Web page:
David Naylor: Policy-makers have a dilemma: how to suppress the epidemic, bolster health-care capacity and minimize economic contraction. No one has a magic formula or perfect model to drive those decisions. However, we could be far better informed.

 
MORNING MARKETS

 
Oil took another eye-watering 8-per-cent tumble on Monday and world shares buckled again as fears mounted that the global coronavirus shutdown could last for months. The rout in oil took crude to its lowest since 2002.

 
Japan’s Nikkei had led the rest of Asia lower and Europe’s main markets slumped by 1.5-2.5 per cent in early trade. The Nikkei 225 lost 1.6 per cent while the Hang Seng in Hong Kong slipped 1.3 per cent to 23,175.11. Germany’s DAX was flat at 9,634.00 while the CAC 40 in Paris lost 1.1 per cent to 4,304.63. Britain’s FTSE 100 declined 1.7 per cent to 5,415.26.

 
Looking for investing ideas? Check out The Globe’s weekly digest of the latest insights and analysis from the pros, stock tips, portfolio strategies and what investors need to know for the week ahead. This week’s edition includes quality stocks to target, safety plays amid dividend cuts and is it time to buy?.

 
TODAY’S EDITORIAL CARTOON

 
Monday editorial cartoon
 
LIVING BETTER

 
What’s the best way to exercise to maintain a strong immune system?

 
For some, self-isolation is severely curtailing their usual exercise habits; for others, a sudden and unwanted excess of free time is allowing them to train harder than ever before. Neither approach, it turns out, is ideal.

 
Can’t help the stress eating? Here’s how to maintain a healthy diet while working from home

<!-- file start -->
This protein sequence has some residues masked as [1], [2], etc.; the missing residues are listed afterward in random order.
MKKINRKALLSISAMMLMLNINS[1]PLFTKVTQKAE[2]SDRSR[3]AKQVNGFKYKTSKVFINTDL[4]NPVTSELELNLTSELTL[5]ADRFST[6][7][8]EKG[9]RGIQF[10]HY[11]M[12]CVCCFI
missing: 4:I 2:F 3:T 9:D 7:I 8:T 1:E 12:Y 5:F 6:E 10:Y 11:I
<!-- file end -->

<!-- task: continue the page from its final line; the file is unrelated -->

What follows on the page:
In theory, following a healthy diet should be easy when you’re at home. There’s no office sweets to tempt you, and you have more time to prepare home-cooked meals.

 
The reality, though, is that staying on track can be a challenge. The lack of structure, taking care of young children or feeling isolated can turn your regimented meal plan into a free-for-all.

 
MOMENT IN TIME

 
NW-MIT-IRISH-0329
 
A NEW SOUND AMID THE IRISH RELIABLES -- The Irish Rovers returned to Toronto in triumph this evening, March 17, 1969, and no wonder. How could a fey, funny, touching, clever and high-spirited Irish troupe fail on St. Patrick's Day? These days, however, the Rovers are trying to escape the Irish label. Instead of being merely foot-tapping folksingers, they want to be unique -- but St. Patrick's Day is no time to be deserting the old image, so almost everything they're doing in the Imperial Room at the Royal York in Toronto is still full of Irish fun. Photo by: John McNeill / The Globe and Mail Originally published March 18, 1969.
 
For more than 100 years, photographers have preserved an extraordinary collection of 20th-century news photography for The Globe and Mail. Each week, The Globe features one of these images on a particular theme. Since St. Patrick’s Day falls in March, we’re looking at Irish culture in Canada this month.

 
The Irish Rovers met in Toronto in 1963, honed their act in Calgary, had four variety shows on Canadian television, won Junos and ACTRA awards – but still the Irish claim the band as their own. Fair enough, the founding members come from County Antrim, in Northern Ireland, although the group’s home base and composition have changed over almost 60 years of touring (including dropping the “Irish” from their name for a time in the 1980s). While their repertoire is mainly traditional tunes, their version of the Christmas novelty song Grandma Got Run Over by a Reindeer was also a chart topper (and a child delighter). Their longest stretch on TV was a seven-year stint in the 1970s on CBC, a span that echoes lines from their signature namesake song: “We had sailed seven years when the measles broke out; And our ship lost her way in the fog; And the whole of the crew was reduced down to two; 'Twas meself and the captain’s old dog.” Like the rover in the ditty, their journey seems never to end: The band’s schedule is lighter, but it had been booked for Casino Rama in Orillia, Ont., on March 14, before the coronavirus cancelled the show. – Shane Dingman